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What Did They Say? Interpretation of Criticism Lesson Plan

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Lesson Plan #: AELP-ART0002
Submitted by: Tim Drey
Email: tadrey@students.wisc.edu
Date: February 17, 1999

Grade Level: 11, 12


  • Arts

Description: Through the group reading of pre-selected critiques, students will learn aesthetic qualities and terms of art criticism. They will then pretend to be famous critics and, as a small group, construct a review of a given artwork.

Goals: By learning vocabulary from a practical application, students will be able to better their performance in critique. Modern ways of phrasing criticism will help to strengthen the appearance of a student pursuing an art degree as well as placing art criticism into a context they can benefit from. This lesson is also a good way to integrate literacy into the arts, showing there is more than one way to view English and that in art it can be very broad.


1. Students will participate in am interpretation of a critic’s review forming a schema on speaking of art.
2. Students will be able to broaden their visual insights when
looking at art, making a verbal understanding of art influential in their own physical work.
3. Students will write (as a group) their own critiques of a supplied work of art presenting what they learned of interpreting visual items into words.

Materials: pencils, notebook paper, visuals: simple pictures from any magazine (their critique), reviews of artwork from Flash Art, Summer 98 edition, Learning to Look, Joshua Taylor: University of Chicago Press, ArtSpeak/Spoke, Robert Atkins: Abbeville Press Publishers, New, any dictionary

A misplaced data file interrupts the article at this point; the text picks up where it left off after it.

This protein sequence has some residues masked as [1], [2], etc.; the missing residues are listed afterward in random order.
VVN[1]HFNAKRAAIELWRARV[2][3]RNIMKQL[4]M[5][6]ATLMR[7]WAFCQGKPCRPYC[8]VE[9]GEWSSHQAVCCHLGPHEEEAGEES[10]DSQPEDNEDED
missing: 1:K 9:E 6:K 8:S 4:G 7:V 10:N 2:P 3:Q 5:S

A. Motivational Activities
Time: 5 min.

Read two different yet, brief gripping accounts of a vibrant exciting artwork making sure one is technical and the other opinionated.

Teaching Method: Small Group, Peer Tutoring Class Organization: Students will be in groups of 3-4 after an overview of the project is given.

B. Lesson Activities:

Give a handout of reviews to each student allowing them to take notes right on the sheets. One person from the small group reads a given art critique while others write down aesthetical and cultural reflections influenced by the review. The articles should be broken down at the end of every paragraph speaking of the different elements. If available, slides of the work should be previewed before criticism is read. At the end, lists are compared and items discussed with alternative ways of explaining critic’s meaning. Also, teacher should walk around making sure they are discussing agreements/disagreements with the opinion of the critic. After an understanding has been reached, a duplication of an artwork will be handed out and students asked to critique it using the new literacy styles gained. Once completed, the groups will take turns presenting their opinion of the artwork in front of the class. Groups should be prompted to understand the difference in terminology when talking about different media. They should also be prompted to look at their own artwork and now visualize an artistic approach to describe it. An add on project would be to have each student exchange artwork to review and make a mock show catalog with all works and reviews side by side

Assessment: Immediate: papers reviewed looking for aspects of new properly used terminology and depth of interpretation. Long-term: Connection to new terminology and depth of critique at next student critique should be observed. Also, magazines containing reviews should be left around the room, if interest in them rises, this is a sign the lesson had impact.